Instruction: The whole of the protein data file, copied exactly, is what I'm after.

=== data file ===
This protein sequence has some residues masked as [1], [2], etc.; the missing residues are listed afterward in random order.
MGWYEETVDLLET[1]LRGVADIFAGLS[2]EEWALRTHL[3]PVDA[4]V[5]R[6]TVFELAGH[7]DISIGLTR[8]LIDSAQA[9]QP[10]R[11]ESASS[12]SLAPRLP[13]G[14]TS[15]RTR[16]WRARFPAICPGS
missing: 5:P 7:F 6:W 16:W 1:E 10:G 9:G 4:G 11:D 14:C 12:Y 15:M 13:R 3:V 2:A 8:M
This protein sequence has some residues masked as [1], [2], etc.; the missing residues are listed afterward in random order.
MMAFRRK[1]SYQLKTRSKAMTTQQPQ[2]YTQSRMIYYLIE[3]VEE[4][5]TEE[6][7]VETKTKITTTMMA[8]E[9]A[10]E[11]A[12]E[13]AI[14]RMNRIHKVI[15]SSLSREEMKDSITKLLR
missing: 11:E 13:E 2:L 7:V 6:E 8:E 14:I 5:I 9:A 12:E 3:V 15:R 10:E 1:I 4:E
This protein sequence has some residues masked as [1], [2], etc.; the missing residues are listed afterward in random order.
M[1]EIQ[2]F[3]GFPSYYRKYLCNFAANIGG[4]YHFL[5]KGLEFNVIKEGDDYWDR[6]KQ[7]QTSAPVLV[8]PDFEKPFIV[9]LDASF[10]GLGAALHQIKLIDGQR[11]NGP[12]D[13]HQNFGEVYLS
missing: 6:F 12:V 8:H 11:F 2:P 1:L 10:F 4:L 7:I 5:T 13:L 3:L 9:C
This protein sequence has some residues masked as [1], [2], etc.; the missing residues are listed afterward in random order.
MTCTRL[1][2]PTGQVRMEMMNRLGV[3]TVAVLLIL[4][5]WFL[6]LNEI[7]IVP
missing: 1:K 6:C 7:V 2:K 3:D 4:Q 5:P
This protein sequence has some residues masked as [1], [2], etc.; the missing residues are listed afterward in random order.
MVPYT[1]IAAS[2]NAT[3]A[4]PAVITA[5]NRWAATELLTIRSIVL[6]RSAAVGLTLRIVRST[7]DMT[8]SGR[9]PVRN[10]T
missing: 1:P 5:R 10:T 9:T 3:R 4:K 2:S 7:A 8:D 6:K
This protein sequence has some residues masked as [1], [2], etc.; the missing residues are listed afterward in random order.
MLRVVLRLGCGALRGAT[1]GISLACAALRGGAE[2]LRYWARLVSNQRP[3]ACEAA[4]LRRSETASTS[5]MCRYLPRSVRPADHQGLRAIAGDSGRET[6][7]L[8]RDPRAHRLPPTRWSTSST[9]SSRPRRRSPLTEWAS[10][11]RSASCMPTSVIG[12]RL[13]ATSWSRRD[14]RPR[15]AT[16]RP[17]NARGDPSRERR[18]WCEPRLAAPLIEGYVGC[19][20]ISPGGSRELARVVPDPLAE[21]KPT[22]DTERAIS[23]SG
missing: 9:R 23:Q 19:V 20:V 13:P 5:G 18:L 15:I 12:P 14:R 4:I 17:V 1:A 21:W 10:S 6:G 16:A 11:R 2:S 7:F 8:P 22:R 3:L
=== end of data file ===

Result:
This protein sequence has some residues masked as [1], [2], etc.; the missing residues are listed afterward in random order.
MGWYEETVDLLET[1]LRGVADIFAGLS[2]EEWALRTHL[3]PVDA[4]V[5]R[6]TVFELAGH[7]DISIGLTR[8]LIDSAQA[9]QP[10]R[11]ESASS[12]SLAPRLP[13]G[14]TS[15]RTR[16]WRARFPAICPGS
missing: 5:P 7:F 6:W 16:W 1:E 10:G 9:G 4:G 11:D 14:C 12:Y 15:M 13:R 3:V 2:A 8:M
This protein sequence has some residues masked as [1], [2], etc.; the missing residues are listed afterward in random order.
MMAFRRK[1]SYQLKTRSKAMTTQQPQ[2]YTQSRMIYYLIE[3]VEE[4][5]TEE[6][7]VETKTKITTTMMA[8]E[9]A[10]E[11]A[12]E[13]AI[14]RMNRIHKVI[15]SSLSREEMKDSITKLLR
missing: 11:E 13:E 2:L 7:V 6:E 8:E 14:I 5:I 9:A 12:E 3:V 15:R 10:E 1:I 4:E
This protein sequence has some residues masked as [1], [2], etc.; the missing residues are listed afterward in random order.
M[1]EIQ[2]F[3]GFPSYYRKYLCNFAANIGG[4]YHFL[5]KGLEFNVIKEGDDYWDR[6]KQ[7]QTSAPVLV[8]PDFEKPFIV[9]LDASF[10]GLGAALHQIKLIDGQR[11]NGP[12]D[13]HQNFGEVYLS
missing: 6:F 12:V 8:H 11:F 2:P 1:L 10:F 4:L 7:I 5:T 13:L 3:L 9:C
This protein sequence has some residues masked as [1], [2], etc.; the missing residues are listed afterward in random order.
MTCTRL[1][2]PTGQVRMEMMNRLGV[3]TVAVLLIL[4][5]WFL[6]LNEI[7]IVP
missing: 1:K 6:C 7:V 2:K 3:D 4:Q 5:P
This protein sequence has some residues masked as [1], [2], etc.; the missing residues are listed afterward in random order.
MVPYT[1]IAAS[2]NAT[3]A[4]PAVITA[5]NRWAATELLTIRSIVL[6]RSAAVGLTLRIVRST[7]DMT[8]SGR[9]PVRN[10]T
missing: 1:P 5:R 10:T 9:T 3:R 4:K 2:S 7:A 8:D 6:K
This protein sequence has some residues masked as [1], [2], etc.; the missing residues are listed afterward in random order.
MLRVVLRLGCGALRGAT[1]GISLACAALRGGAE[2]LRYWARLVSNQRP[3]ACEAA[4]LRRSETASTS[5]MCRYLPRSVRPADHQGLRAIAGDSGRET[6][7]L[8]RDPRAHRLPPTRWSTSST[9]SSRPRRRSPLTEWAS[10][11]RSASCMPTSVIG[12]RL[13]ATSWSRRD[14]RPR[15]AT[16]RP[17]NARGDPSRERR[18]WCEPRLAAPLIEGYVGC[19][20]ISPGGSRELARVVPDPLAE[21]KPT[22]DTERAIS[23]SG
missing: 9:R 23:Q 19:V 20:V 13:P 5:G 18:L 15:I 12:P 14:R 4:I 17:V 1:A 21:W 10:S 6:G 16:A 11:R 2:S 7:F 8:P 22:R 3:L